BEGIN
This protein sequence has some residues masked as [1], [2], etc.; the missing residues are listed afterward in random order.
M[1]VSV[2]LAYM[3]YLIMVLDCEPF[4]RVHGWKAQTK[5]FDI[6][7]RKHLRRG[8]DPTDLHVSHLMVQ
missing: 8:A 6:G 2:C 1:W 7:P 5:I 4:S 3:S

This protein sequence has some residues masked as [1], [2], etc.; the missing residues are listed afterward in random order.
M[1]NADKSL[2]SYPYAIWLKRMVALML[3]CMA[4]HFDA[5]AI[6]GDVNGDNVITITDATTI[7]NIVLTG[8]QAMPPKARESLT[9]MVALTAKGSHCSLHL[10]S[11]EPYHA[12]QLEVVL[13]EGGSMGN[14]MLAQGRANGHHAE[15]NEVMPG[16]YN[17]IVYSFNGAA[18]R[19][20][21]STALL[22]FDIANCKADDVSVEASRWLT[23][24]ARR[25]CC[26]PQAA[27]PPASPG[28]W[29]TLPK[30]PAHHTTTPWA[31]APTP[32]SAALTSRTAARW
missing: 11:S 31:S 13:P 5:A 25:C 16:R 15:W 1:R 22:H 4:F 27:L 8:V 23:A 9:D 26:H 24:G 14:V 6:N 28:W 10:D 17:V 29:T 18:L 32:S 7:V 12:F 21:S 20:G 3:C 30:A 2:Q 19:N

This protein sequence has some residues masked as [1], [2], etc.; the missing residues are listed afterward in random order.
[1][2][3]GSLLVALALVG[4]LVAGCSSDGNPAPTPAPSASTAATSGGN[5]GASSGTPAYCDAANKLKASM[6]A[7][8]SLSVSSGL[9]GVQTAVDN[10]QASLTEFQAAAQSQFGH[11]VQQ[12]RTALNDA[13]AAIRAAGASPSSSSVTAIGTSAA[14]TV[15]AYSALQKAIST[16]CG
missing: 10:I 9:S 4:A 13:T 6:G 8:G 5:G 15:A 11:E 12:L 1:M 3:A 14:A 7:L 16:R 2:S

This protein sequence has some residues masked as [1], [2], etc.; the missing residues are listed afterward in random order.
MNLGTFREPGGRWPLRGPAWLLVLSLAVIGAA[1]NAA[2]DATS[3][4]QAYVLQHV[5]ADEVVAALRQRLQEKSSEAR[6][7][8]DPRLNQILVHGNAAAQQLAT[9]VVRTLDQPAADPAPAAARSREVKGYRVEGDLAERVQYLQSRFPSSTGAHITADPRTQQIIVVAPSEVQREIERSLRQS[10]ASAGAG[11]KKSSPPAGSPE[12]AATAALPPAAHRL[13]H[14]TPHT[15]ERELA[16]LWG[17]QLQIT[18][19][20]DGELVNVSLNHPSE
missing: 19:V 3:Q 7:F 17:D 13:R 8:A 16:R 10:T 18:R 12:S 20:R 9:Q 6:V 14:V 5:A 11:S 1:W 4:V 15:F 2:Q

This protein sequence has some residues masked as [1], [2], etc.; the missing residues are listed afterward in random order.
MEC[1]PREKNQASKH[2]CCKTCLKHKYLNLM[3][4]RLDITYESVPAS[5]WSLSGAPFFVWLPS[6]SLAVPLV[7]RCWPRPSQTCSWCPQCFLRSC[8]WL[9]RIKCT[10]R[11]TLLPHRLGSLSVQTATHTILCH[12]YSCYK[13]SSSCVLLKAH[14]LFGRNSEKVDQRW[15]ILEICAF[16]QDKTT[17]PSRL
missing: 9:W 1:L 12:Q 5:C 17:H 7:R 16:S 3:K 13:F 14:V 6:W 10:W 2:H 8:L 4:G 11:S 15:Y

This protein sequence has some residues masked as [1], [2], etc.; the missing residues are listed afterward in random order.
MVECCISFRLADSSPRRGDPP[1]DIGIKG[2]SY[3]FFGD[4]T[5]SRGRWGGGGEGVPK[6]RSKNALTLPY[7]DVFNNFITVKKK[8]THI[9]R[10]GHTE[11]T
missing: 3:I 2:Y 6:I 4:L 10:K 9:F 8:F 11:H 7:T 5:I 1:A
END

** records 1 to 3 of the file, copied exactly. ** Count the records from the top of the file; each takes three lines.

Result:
This protein sequence has some residues masked as [1], [2], etc.; the missing residues are listed afterward in random order.
M[1]VSV[2]LAYM[3]YLIMVLDCEPF[4]RVHGWKAQTK[5]FDI[6][7]RKHLRRG[8]DPTDLHVSHLMVQ
missing: 8:A 6:G 2:C 1:W 7:P 5:I 4:S 3:S

This protein sequence has some residues masked as [1], [2], etc.; the missing residues are listed afterward in random order.
M[1]NADKSL[2]SYPYAIWLKRMVALML[3]CMA[4]HFDA[5]AI[6]GDVNGDNVITITDATTI[7]NIVLTG[8]QAMPPKARESLT[9]MVALTAKGSHCSLHL[10]S[11]EPYHA[12]QLEVVL[13]EGGSMGN[14]MLAQGRANGHHAE[15]NEVMPG[16]YN[17]IVYSFNGAA[18]R[19][20][21]STALL[22]FDIANCKADDVSVEASRWLT[23][24]ARR[25]CC[26]PQAA[27]PPASPG[28]W[29]TLPK[30]PAHHTTTPWA[31]APTP[32]SAALTSRTAARW
missing: 11:S 31:S 13:P 5:A 25:C 16:R 15:W 1:R 22:H 4:F 27:L 8:V 23:A 9:D 26:H 24:G 14:V 6:N 28:W 10:D 17:V 29:T 18:L 32:S 7:V 12:F 21:S 20:G 3:C 30:A 2:Q 19:N

This protein sequence has some residues masked as [1], [2], etc.; the missing residues are listed afterward in random order.
[1][2][3]GSLLVALALVG[4]LVAGCSSDGNPAPTPAPSASTAATSGGN[5]GASSGTPAYCDAANKLKASM[6]A[7][8]SLSVSSGL[9]GVQTAVDN[10]QASLTEFQAAAQSQFGH[11]VQQ[12]RTALNDA[13]AAIRAAGASPSSSSVTAIGTSAA[14]TV[15]AYSALQKAIST[16]CG
missing: 10:I 9:S 4:A 13:T 6:G 8:G 5:G 15:A 11:E 12:L 1:M 3:A 14:A 7:L 16:R 2:S